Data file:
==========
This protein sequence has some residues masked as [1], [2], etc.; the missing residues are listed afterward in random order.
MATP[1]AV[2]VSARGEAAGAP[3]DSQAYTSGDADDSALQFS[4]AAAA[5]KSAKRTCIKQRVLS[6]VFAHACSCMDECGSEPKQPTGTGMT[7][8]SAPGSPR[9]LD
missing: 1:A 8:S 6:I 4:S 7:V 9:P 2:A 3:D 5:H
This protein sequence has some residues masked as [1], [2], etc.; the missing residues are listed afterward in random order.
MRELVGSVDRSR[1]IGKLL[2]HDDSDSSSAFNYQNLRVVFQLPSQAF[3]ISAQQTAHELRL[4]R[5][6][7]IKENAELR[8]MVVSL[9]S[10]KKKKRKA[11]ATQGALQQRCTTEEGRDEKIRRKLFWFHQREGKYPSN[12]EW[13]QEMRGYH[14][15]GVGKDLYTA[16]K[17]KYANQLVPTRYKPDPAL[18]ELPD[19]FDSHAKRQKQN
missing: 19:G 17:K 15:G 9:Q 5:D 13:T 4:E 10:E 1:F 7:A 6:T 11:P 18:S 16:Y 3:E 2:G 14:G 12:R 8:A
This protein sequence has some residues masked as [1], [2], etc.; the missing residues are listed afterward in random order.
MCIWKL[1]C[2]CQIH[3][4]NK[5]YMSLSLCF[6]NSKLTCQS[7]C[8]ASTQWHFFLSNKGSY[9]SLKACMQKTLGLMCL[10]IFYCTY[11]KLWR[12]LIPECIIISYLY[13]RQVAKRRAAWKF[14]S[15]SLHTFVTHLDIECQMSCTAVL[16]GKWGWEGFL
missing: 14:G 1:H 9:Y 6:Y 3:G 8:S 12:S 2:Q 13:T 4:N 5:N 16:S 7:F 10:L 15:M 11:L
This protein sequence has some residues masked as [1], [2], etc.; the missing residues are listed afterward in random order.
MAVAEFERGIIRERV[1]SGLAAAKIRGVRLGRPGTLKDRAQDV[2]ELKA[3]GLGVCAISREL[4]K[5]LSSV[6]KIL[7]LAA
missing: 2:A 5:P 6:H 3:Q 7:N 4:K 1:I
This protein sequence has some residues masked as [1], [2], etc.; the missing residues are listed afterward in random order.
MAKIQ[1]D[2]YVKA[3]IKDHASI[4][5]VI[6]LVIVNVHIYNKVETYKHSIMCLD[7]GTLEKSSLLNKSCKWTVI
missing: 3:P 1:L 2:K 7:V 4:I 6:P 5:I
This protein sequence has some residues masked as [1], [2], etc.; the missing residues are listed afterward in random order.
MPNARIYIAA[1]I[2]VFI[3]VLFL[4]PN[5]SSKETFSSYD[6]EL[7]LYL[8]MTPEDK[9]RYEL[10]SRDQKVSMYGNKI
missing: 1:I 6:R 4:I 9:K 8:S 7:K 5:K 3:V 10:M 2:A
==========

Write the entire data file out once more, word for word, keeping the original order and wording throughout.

This protein sequence has some residues masked as [1], [2], etc.; the missing residues are listed afterward in random order.
MATP[1]AV[2]VSARGEAAGAP[3]DSQAYTSGDADDSALQFS[4]AAAA[5]KSAKRTCIKQRVLS[6]VFAHACSCMDECGSEPKQPTGTGMT[7][8]SAPGSPR[9]LD
missing: 1:A 8:S 6:I 4:S 7:V 9:P 2:A 3:D 5:H
This protein sequence has some residues masked as [1], [2], etc.; the missing residues are listed afterward in random order.
MRELVGSVDRSR[1]IGKLL[2]HDDSDSSSAFNYQNLRVVFQLPSQAF[3]ISAQQTAHELRL[4]R[5][6][7]IKENAELR[8]MVVSL[9]S[10]KKKKRKA[11]ATQGALQQRCTTEEGRDEKIRRKLFWFHQREGKYPSN[12]EW[13]QEMRGYH[14][15]GVGKDLYTA[16]K[17]KYANQLVPTRYKPDPAL[18]ELPD[19]FDSHAKRQKQN
missing: 19:G 17:K 15:G 9:Q 5:D 13:T 4:E 10:E 1:F 7:A 6:T 11:P 18:S 16:Y 3:E 2:G 14:G 12:R 8:A
This protein sequence has some residues masked as [1], [2], etc.; the missing residues are listed afterward in random order.
MCIWKL[1]C[2]CQIH[3][4]NK[5]YMSLSLCF[6]NSKLTCQS[7]C[8]ASTQWHFFLSNKGSY[9]SLKACMQKTLGLMCL[10]IFYCTY[11]KLWR[12]LIPECIIISYLY[13]RQVAKRRAAWKF[14]S[15]SLHTFVTHLDIECQMSCTAVL[16]GKWGWEGFL
missing: 14:G 1:H 9:Y 6:Y 3:G 8:S 12:S 2:Q 13:T 4:N 5:N 16:S 7:F 10:L 15:M 11:L
This protein sequence has some residues masked as [1], [2], etc.; the missing residues are listed afterward in random order.
MAVAEFERGIIRERV[1]SGLAAAKIRGVRLGRPGTLKDRAQDV[2]ELKA[3]GLGVCAISREL[4]K[5]LSSV[6]KIL[7]LAA
missing: 2:A 5:P 6:H 3:Q 7:N 4:K 1:I
This protein sequence has some residues masked as [1], [2], etc.; the missing residues are listed afterward in random order.
MAKIQ[1]D[2]YVKA[3]IKDHASI[4][5]VI[6]LVIVNVHIYNKVETYKHSIMCLD[7]GTLEKSSLLNKSCKWTVI
missing: 3:P 1:L 2:K 7:V 4:I 6:P 5:I
This protein sequence has some residues masked as [1], [2], etc.; the missing residues are listed afterward in random order.
MPNARIYIAA[1]I[2]VFI[3]VLFL[4]PN[5]SSKETFSSYD[6]EL[7]LYL[8]MTPEDK[9]RYEL[10]SRDQKVSMYGNKI
missing: 1:I 6:R 4:I 9:K 8:S 7:K 5:K 3:V 10:M 2:A